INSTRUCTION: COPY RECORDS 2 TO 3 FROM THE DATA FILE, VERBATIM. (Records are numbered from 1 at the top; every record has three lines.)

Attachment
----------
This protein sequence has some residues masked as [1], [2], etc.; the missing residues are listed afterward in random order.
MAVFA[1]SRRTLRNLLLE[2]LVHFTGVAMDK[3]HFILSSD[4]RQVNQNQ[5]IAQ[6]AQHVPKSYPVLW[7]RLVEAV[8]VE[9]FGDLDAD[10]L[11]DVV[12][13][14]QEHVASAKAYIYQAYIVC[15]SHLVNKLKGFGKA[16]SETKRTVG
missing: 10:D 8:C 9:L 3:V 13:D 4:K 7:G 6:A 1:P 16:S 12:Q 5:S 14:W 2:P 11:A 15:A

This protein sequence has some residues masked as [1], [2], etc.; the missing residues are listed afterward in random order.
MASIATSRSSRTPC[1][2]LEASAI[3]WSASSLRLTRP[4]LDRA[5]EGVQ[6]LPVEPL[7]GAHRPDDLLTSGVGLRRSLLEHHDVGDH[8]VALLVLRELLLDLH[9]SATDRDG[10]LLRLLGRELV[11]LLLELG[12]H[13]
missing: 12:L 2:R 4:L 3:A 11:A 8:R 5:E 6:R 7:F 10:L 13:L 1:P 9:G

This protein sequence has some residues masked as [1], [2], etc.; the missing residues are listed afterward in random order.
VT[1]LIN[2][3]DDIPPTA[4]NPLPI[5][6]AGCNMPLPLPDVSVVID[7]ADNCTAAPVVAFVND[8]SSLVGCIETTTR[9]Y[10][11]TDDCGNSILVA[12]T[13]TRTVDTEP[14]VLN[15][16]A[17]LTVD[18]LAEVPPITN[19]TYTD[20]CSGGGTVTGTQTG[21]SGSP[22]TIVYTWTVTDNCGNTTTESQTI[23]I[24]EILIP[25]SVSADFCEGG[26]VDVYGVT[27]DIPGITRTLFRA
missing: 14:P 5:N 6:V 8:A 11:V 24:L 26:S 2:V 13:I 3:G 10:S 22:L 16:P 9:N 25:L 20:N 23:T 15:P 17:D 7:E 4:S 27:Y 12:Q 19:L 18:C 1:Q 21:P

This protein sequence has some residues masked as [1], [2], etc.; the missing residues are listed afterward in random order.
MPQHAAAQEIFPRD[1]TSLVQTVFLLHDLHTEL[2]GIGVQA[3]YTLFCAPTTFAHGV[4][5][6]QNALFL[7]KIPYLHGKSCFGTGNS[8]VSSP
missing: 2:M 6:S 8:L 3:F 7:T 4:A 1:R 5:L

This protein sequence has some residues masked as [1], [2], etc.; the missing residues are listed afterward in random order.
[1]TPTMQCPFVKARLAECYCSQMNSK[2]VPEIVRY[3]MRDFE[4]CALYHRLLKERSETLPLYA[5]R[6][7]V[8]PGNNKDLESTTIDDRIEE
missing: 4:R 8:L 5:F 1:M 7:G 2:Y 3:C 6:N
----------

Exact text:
This protein sequence has some residues masked as [1], [2], etc.; the missing residues are listed afterward in random order.
MASIATSRSSRTPC[1][2]LEASAI[3]WSASSLRLTRP[4]LDRA[5]EGVQ[6]LPVEPL[7]GAHRPDDLLTSGVGLRRSLLEHHDVGDH[8]VALLVLRELLLDLH[9]SATDRDG[10]LLRLLGRELV[11]LLLELG[12]H[13]
missing: 12:L 2:R 4:L 3:A 11:A 8:R 5:E 6:R 7:F 10:L 13:L 1:P 9:G

This protein sequence has some residues masked as [1], [2], etc.; the missing residues are listed afterward in random order.
VT[1]LIN[2][3]DDIPPTA[4]NPLPI[5][6]AGCNMPLPLPDVSVVID[7]ADNCTAAPVVAFVND[8]SSLVGCIETTTR[9]Y[10][11]TDDCGNSILVA[12]T[13]TRTVDTEP[14]VLN[15][16]A[17]LTVD[18]LAEVPPITN[19]TYTD[20]CSGGGTVTGTQTG[21]SGSP[22]TIVYTWTVTDNCGNTTTESQTI[23]I[24]EILIP[25]SVSADFCEGG[26]VDVYGVT[27]DIPGITRTLFRA
missing: 14:P 5:N 6:V 8:A 11:V 24:L 26:S 2:V 13:I 3:G 10:S 22:L 16:P 9:N 25:L 20:N 23:T 15:P 17:D 7:E 4:S 27:Y 12:Q 19:L 18:C 1:Q 21:P